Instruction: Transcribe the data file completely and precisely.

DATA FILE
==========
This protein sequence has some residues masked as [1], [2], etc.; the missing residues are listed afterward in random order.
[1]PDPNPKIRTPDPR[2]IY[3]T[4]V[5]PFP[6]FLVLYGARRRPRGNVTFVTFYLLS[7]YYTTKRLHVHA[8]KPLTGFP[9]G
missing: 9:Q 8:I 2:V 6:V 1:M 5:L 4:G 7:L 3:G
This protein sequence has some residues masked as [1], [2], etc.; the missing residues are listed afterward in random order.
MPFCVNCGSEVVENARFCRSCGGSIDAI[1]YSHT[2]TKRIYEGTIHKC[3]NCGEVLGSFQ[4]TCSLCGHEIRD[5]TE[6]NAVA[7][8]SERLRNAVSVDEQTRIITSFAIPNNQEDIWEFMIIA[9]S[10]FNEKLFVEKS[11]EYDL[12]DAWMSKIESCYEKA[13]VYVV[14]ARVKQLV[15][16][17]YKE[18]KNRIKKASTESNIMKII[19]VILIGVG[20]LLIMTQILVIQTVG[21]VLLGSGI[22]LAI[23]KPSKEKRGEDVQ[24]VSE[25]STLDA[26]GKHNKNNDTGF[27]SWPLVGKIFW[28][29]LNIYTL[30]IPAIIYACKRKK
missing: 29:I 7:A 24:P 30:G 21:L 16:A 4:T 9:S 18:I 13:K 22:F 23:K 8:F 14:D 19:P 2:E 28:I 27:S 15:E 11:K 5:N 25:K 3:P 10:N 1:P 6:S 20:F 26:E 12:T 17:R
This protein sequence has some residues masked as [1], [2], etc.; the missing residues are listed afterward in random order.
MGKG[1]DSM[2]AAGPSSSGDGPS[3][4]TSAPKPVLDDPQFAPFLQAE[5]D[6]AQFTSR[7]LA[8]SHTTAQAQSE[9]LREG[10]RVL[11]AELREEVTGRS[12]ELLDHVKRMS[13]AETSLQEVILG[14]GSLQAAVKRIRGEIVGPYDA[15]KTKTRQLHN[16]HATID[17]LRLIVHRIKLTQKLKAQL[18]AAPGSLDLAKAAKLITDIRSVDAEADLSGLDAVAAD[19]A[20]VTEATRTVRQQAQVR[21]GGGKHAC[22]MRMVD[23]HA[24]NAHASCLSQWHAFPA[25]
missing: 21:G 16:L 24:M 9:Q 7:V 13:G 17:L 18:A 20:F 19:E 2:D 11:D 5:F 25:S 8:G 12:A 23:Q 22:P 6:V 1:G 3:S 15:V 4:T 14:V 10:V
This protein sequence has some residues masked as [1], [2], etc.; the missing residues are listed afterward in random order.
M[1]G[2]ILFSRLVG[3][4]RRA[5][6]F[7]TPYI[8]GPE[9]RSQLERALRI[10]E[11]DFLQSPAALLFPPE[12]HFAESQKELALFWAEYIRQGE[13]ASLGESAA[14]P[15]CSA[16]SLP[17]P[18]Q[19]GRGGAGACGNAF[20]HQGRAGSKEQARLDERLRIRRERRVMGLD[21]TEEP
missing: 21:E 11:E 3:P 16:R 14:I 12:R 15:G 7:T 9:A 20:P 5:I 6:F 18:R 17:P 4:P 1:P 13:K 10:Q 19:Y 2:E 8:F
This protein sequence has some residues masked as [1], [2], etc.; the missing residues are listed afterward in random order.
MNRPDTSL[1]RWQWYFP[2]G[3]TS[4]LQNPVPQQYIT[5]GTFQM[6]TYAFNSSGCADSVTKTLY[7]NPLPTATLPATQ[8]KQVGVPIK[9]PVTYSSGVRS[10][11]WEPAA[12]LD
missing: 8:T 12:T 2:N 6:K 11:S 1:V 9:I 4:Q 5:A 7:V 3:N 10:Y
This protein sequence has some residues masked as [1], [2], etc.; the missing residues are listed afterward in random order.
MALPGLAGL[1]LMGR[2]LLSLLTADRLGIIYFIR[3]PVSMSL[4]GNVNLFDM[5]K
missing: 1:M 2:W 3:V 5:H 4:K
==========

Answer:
This protein sequence has some residues masked as [1], [2], etc.; the missing residues are listed afterward in random order.
[1]PDPNPKIRTPDPR[2]IY[3]T[4]V[5]PFP[6]FLVLYGARRRPRGNVTFVTFYLLS[7]YYTTKRLHVHA[8]KPLTGFP[9]G
missing: 9:Q 8:I 2:V 6:V 1:M 5:L 4:G 7:L 3:G
This protein sequence has some residues masked as [1], [2], etc.; the missing residues are listed afterward in random order.
MPFCVNCGSEVVENARFCRSCGGSIDAI[1]YSHT[2]TKRIYEGTIHKC[3]NCGEVLGSFQ[4]TCSLCGHEIRD[5]TE[6]NAVA[7][8]SERLRNAVSVDEQTRIITSFAIPNNQEDIWEFMIIA[9]S[10]FNEKLFVEKS[11]EYDL[12]DAWMSKIESCYEKA[13]VYVV[14]ARVKQLV[15][16][17]YKE[18]KNRIKKASTESNIMKII[19]VILIGVG[20]LLIMTQILVIQTVG[21]VLLGSGI[22]LAI[23]KPSKEKRGEDVQ[24]VSE[25]STLDA[26]GKHNKNNDTGF[27]SWPLVGKIFW[28][29]LNIYTL[30]IPAIIYACKRKK
missing: 29:I 7:A 24:P 30:G 21:L 16:A 4:T 9:S 18:I 13:K 22:F 23:K 8:F 14:D 19:P 2:E 28:I 27:S 15:E 11:K 5:N 25:K 3:P 10:N 1:P 6:S 20:F 26:E 12:T 17:R
This protein sequence has some residues masked as [1], [2], etc.; the missing residues are listed afterward in random order.
MGKG[1]DSM[2]AAGPSSSGDGPS[3][4]TSAPKPVLDDPQFAPFLQAE[5]D[6]AQFTSR[7]LA[8]SHTTAQAQSE[9]LREG[10]RVL[11]AELREEVTGRS[12]ELLDHVKRMS[13]AETSLQEVILG[14]GSLQAAVKRIRGEIVGPYDA[15]KTKTRQLHN[16]HATID[17]LRLIVHRIKLTQKLKAQL[18]AAPGSLDLAKAAKLITDIRSVDAEADLSGLDAVAAD[19]A[20]VTEATRTVRQQAQVR[21]GGGKHAC[22]MRMVD[23]HA[24]NAHASCLSQWHAFPA[25]
missing: 21:G 16:L 24:M 9:Q 7:V 13:G 17:L 18:A 20:F 19:E 2:D 11:D 5:F 25:S 8:G 12:A 23:Q 22:P 6:V 1:G 3:S 15:V 4:T 14:V 10:V
This protein sequence has some residues masked as [1], [2], etc.; the missing residues are listed afterward in random order.
M[1]G[2]ILFSRLVG[3][4]RRA[5][6]F[7]TPYI[8]GPE[9]RSQLERALRI[10]E[11]DFLQSPAALLFPPE[12]HFAESQKELALFWAEYIRQGE[13]ASLGESAA[14]P[15]CSA[16]SLP[17]P[18]Q[19]GRGGAGACGNAF[20]HQGRAGSKEQARLDERLRIRRERRVMGLD[21]TEEP
missing: 21:E 11:E 3:P 16:R 14:I 12:R 15:G 7:T 9:A 20:P 5:I 6:F 18:R 17:P 4:P 1:P 13:K 10:Q 19:Y 2:E 8:F
This protein sequence has some residues masked as [1], [2], etc.; the missing residues are listed afterward in random order.
MNRPDTSL[1]RWQWYFP[2]G[3]TS[4]LQNPVPQQYIT[5]GTFQM[6]TYAFNSSGCADSVTKTLY[7]NPLPTATLPATQ[8]KQVGVPIK[9]PVTYSSGVRS[10][11]WEPAA[12]LD
missing: 8:T 12:T 2:N 6:K 11:S 1:V 9:I 4:Q 5:A 7:V 3:N 10:Y
This protein sequence has some residues masked as [1], [2], etc.; the missing residues are listed afterward in random order.
MALPGLAGL[1]LMGR[2]LLSLLTADRLGIIYFIR[3]PVSMSL[4]GNVNLFDM[5]K
missing: 1:M 2:W 3:V 5:H 4:K